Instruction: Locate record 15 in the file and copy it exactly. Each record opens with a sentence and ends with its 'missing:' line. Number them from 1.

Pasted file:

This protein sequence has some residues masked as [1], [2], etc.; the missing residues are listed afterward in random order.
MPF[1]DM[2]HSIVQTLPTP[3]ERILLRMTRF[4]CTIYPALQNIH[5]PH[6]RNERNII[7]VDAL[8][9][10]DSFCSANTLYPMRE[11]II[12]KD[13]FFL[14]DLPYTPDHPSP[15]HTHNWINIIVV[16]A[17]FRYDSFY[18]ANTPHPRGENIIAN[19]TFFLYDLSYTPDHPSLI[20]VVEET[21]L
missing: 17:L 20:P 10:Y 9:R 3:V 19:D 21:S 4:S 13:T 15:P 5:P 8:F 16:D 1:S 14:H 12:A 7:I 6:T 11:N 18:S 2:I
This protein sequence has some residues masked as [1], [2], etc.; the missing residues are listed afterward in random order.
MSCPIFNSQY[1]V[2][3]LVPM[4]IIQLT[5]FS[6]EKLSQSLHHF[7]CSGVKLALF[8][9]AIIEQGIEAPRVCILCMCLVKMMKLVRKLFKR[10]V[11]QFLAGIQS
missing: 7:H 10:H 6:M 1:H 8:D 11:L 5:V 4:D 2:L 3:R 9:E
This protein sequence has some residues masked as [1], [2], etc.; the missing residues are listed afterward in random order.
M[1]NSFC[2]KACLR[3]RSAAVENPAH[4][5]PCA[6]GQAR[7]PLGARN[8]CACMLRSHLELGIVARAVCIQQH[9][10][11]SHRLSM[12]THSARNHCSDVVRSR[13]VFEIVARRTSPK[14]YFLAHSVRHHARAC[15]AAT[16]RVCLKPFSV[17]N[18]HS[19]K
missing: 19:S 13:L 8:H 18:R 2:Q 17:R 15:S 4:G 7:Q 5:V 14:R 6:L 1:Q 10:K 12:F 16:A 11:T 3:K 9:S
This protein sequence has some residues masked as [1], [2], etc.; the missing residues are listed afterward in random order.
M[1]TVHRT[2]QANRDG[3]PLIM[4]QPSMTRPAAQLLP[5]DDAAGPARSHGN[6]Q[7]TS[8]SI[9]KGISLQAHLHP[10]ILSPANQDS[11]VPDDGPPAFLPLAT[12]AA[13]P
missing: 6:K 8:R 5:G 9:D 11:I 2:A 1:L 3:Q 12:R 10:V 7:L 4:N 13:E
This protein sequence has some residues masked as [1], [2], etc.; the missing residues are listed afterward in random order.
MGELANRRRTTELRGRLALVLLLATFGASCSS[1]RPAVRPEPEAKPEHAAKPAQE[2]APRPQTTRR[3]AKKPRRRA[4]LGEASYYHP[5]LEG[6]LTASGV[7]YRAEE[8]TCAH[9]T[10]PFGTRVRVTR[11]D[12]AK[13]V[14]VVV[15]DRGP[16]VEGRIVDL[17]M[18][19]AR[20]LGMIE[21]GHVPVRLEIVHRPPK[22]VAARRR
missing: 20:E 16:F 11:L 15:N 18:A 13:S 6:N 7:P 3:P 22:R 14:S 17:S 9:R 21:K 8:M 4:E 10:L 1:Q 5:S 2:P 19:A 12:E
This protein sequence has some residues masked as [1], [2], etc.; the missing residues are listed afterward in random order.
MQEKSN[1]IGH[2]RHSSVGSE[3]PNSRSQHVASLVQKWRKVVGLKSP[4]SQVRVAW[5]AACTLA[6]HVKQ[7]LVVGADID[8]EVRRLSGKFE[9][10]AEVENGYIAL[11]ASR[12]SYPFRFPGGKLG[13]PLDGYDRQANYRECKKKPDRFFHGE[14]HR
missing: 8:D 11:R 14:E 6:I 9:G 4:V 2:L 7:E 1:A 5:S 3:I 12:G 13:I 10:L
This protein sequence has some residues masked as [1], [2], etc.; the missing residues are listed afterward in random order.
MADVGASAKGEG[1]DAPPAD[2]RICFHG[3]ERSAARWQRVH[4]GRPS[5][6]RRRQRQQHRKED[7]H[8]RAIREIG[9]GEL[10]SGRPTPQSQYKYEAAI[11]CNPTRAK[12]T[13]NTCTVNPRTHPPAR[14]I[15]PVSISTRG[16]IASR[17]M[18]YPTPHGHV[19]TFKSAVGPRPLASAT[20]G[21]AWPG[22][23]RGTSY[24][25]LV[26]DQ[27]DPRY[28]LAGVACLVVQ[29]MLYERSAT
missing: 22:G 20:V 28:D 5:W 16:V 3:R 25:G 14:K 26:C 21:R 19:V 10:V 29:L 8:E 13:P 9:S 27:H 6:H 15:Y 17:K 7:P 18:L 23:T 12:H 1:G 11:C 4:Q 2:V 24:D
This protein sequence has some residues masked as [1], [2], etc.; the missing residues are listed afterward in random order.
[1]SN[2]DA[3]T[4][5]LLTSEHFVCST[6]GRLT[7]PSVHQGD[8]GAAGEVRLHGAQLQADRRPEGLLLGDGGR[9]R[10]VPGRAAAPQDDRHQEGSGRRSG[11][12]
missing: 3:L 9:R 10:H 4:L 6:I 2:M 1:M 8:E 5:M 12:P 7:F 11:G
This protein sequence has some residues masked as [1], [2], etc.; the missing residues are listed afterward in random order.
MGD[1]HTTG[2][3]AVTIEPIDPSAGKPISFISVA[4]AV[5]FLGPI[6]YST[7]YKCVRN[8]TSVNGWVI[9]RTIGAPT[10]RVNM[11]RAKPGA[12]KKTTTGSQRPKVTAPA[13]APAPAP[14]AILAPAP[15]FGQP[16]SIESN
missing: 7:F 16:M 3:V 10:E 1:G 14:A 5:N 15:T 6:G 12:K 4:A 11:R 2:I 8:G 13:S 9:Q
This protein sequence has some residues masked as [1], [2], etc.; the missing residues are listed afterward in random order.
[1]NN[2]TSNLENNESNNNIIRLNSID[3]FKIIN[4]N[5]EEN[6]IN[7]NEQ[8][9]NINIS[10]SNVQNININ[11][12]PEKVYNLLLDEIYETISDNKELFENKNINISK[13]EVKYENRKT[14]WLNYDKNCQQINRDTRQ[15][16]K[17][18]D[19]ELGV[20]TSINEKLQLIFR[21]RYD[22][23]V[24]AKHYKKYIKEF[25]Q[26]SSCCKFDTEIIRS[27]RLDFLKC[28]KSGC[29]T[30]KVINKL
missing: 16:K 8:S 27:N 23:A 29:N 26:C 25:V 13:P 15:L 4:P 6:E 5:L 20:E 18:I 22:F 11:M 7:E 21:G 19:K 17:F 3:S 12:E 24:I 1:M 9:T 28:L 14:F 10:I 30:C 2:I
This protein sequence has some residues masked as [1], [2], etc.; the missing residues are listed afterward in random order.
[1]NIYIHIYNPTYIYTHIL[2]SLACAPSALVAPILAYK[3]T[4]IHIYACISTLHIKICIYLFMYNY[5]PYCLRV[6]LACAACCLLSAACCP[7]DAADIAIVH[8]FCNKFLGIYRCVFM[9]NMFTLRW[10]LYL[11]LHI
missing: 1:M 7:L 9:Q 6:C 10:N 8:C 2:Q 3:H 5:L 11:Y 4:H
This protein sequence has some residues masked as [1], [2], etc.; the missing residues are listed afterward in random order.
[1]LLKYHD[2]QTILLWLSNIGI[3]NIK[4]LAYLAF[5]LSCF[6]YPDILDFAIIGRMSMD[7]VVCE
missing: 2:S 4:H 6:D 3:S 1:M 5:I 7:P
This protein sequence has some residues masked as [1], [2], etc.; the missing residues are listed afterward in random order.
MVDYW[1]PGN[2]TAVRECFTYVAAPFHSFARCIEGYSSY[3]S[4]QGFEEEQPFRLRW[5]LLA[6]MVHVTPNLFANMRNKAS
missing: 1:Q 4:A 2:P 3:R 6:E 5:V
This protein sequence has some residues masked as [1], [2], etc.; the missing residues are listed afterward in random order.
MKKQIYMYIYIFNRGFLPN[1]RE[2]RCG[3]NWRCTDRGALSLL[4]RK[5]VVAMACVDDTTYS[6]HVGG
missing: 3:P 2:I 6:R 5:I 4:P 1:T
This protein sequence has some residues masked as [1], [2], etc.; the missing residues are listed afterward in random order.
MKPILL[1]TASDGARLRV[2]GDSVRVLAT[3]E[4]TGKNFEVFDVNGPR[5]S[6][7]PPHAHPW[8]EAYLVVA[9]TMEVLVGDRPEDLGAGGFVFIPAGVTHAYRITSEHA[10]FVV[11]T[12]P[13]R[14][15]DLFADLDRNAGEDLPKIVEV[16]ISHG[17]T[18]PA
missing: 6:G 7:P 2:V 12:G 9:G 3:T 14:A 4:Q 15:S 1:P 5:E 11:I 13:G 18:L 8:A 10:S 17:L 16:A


This protein sequence has some residues masked as [1], [2], etc.; the missing residues are listed afterward in random order.
MKPILL[1]TASDGARLRV[2]GDSVRVLAT[3]E[4]TGKNFEVFDVNGPR[5]S[6][7]PPHAHPW[8]EAYLVVA[9]TMEVLVGDRPEDLGAGGFVFIPAGVTHAYRITSEHA[10]FVV[11]T[12]P[13]R[14][15]DLFADLDRNAGEDLPKIVEV[16]ISHG[17]T[18]PA
missing: 6:G 7:P 2:V 12:G 9:G 3:T 14:A 4:Q 15:S 1:P 5:E 11:I 13:G 18:L 8:A 10:S 17:L 16:A